Roots of opposition to the health care law

When I speak about the federal health law – as I was doing last weekend – after I talk about all the benefits like kids staying on their parents plans until age 26, cheaper drugs for seniors, reining in insurance company abuses and profits , small business tax credits, and so on someone always asks this question:  “Who could be opposed to all that?”

The truth is, people aren’t opposed to all these changes.  Poll after poll has found support for everything I’ve listed.  The one provision some people don’t like is the individual responsibility requirement that people who can afford coverage but don’t get it through their job need to buy it.  But people brighten up when I remind them that the health law requires members of Congress to buy coverage through the new health law too.

Given this, why this deep opposition among some?   Truth is, it’s more about opposing the politics of the President than anything else.  The details of the health law don’t matter to these hard-core opponents.  The law has simply become a proxy for their opposition to any ideas or changes proposed by the other party.

Drew Altman, the nonprofit, nonpartisan Kaiser Family Foundation president, has a great commentary this week looking at this issue:  “The ACA and Fluoridation: The Power of Political Symbols.”    It’s a  comparison of how the health law opposition mimics the years of political symbolism resulting from one of the great public health triumphs of the 20th century.



  1. Frank Burns

    March 15, 2012 at 2:01 pm

    Cost is a big problem. Obama told us that the cost for administering the program would be $800 million over 10 years. Can we actually afford this plan? The latest from the CBO is $1.7 Trillion. All of the small print in that law also bothers me, who knows what other alligators are out there that will raise costs on business which gets passed on to consumers. It also bothers me that all of these exemptions were given to unions, what’s with that? Why should some states get a better deal in terms of relief from costs than others? The whole thing stinks! The other problem I have with it that it doesn’t address some of the reasons for cost increase for health care like lawyers suing for every hanging toenail!

  2. Adam Searing

    March 15, 2012 at 2:29 pm

    Frank – I’m shocked you are opposed to “problems you can’t actually name, but are sure are there” and “lawyers suing” but not so shocked you aren’t opposed to all the benefits I mentioned. Could you make some more stuff up and prove my point even further?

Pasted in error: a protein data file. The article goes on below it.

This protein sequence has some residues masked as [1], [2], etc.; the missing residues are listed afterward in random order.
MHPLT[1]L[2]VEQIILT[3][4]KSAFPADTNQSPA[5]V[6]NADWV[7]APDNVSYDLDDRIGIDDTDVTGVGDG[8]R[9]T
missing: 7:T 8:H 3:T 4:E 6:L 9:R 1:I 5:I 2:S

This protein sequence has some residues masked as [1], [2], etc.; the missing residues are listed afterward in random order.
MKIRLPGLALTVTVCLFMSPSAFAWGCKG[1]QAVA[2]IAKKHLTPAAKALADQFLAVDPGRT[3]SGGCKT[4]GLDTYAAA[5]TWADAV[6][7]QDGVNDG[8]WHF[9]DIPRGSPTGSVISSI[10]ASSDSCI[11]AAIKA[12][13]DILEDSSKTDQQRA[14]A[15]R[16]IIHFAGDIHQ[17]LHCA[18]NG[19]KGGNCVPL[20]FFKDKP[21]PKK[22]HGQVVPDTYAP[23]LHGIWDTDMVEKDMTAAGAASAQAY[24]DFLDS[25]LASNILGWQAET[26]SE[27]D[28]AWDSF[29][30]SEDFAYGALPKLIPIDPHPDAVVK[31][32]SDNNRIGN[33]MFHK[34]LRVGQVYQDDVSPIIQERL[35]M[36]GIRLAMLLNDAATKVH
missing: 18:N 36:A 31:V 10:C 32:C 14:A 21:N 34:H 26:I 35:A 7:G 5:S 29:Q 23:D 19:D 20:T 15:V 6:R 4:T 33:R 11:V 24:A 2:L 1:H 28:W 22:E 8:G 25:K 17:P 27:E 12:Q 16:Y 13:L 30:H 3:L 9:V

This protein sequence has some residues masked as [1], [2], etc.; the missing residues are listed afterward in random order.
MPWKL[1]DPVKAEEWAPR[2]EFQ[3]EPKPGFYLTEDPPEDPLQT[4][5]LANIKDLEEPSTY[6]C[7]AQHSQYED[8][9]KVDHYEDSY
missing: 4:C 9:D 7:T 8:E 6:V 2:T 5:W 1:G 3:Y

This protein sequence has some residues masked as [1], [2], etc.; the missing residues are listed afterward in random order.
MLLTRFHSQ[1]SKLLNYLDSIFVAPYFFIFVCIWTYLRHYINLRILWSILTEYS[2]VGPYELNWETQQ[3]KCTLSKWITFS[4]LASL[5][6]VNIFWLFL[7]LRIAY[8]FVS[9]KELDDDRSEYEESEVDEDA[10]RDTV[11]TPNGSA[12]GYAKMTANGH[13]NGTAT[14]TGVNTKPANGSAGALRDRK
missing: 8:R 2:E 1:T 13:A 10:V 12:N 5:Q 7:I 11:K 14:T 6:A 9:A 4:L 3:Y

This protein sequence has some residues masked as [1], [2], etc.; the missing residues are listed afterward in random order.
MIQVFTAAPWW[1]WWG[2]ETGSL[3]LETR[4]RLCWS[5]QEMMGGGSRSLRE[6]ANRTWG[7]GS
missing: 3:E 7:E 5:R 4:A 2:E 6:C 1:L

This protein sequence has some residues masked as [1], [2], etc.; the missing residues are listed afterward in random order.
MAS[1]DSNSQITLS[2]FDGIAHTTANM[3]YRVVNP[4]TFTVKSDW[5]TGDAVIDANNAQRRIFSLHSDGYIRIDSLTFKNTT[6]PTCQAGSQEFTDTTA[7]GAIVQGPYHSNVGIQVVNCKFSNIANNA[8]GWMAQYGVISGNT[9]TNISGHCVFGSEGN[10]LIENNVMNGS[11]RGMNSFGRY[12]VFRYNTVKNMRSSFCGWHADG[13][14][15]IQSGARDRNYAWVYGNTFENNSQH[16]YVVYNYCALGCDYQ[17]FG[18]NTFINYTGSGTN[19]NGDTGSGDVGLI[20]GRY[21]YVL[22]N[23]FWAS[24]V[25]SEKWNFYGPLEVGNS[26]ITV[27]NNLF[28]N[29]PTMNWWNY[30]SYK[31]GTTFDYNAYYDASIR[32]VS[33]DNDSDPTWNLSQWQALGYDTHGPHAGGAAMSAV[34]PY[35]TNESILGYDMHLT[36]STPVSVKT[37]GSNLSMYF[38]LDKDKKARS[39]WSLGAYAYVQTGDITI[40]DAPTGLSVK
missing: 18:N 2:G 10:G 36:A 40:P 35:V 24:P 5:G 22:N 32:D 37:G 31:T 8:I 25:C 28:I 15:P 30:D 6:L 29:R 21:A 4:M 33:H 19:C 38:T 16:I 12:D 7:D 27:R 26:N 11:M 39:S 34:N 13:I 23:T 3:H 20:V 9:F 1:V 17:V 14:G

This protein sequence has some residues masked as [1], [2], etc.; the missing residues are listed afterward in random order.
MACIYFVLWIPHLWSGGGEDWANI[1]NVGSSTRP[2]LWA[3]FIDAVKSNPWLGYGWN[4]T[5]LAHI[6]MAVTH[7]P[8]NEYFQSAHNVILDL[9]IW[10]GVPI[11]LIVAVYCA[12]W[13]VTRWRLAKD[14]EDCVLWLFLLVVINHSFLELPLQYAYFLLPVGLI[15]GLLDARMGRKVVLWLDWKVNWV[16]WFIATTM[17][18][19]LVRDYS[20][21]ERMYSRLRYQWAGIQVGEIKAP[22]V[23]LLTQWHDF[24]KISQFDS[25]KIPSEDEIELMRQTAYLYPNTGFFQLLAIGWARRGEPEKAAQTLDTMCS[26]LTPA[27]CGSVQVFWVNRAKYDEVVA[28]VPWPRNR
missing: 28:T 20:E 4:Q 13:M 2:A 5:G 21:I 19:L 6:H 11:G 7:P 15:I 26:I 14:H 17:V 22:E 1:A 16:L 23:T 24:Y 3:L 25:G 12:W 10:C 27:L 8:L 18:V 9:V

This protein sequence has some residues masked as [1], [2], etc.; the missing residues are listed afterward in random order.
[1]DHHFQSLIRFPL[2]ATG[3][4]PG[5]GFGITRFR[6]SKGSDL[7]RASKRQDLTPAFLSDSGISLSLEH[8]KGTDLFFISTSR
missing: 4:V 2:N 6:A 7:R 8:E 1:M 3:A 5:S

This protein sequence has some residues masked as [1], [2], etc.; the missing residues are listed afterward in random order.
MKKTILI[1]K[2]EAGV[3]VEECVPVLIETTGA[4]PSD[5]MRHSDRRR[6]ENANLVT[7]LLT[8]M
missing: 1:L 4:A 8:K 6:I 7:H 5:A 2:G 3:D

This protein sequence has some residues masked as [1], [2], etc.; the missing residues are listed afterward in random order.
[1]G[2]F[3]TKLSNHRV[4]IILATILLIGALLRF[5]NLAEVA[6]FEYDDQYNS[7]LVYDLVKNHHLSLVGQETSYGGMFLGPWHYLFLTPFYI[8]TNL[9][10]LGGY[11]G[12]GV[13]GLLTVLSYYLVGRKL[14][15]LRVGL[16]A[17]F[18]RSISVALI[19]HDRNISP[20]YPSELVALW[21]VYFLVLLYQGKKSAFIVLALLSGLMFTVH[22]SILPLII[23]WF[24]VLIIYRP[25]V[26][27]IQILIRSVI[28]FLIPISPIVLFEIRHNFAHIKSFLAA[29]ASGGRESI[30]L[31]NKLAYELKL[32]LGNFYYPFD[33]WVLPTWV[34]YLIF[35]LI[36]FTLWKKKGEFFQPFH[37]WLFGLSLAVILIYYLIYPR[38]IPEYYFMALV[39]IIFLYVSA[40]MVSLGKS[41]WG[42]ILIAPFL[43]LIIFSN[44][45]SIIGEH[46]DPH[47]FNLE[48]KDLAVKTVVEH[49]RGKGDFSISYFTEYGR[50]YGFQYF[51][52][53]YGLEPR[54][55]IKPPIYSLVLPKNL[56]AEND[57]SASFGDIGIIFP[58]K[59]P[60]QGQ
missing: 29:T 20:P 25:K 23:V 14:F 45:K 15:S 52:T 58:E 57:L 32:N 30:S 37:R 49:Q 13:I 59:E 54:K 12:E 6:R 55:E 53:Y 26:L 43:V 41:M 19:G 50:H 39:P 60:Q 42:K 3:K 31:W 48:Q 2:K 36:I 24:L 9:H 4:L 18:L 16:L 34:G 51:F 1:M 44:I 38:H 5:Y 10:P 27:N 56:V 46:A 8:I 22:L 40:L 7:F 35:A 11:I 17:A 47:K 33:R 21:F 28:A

3. Frank Burns

    March 15, 2012 at 3:11 pm

    Adam, I hope that I didn’t hurt your feelings but you were asking what are the roots of opposition to Obamacare and I tried to list a few. Do you want to hear why people are opposed or not? One correction, Obama estimated the cost to be $800 billion. Now the CBO says it will cost $1.7 trillion. I also see an estimate from the CBO, that they estimate 20 million people will lose coverage due to the Obamacare. http://thehill.com/blogs/healthwatch/health-reform-implementation/216223-cbo-millions-of-americans-could-lose-their-employer-coverage

  4. Adam Searing

    March 15, 2012 at 4:04 pm

    Thanks Frank – you are a model of exactly what I’m talking about. In fact, that’s the only reason I’m responding to you because you are proving my point – so keep at it, by all means!

    So readers, as you can see, It doesn’t matter what I say. I could say “the moon is about 238,000 miles from the earth” and Frank would be commenting that the moon is really made of green cheese and is only about 10 miles away. See how Frank’s ideological opposition to anything proposed by other than right-wing GOPers makes him avoid the real questions and delve into the latest distortions he can find. He’s opposed because Fox tells him to be opposed, not because he’s opposed to all the actual benefits and actual provisions in the law.

  5. SurferJoe

    March 15, 2012 at 6:19 pm

    Adam, Frank mentioned several issues. You ignored that & attacked him. What about the cost?

  6. Frank Burns

    March 16, 2012 at 6:59 am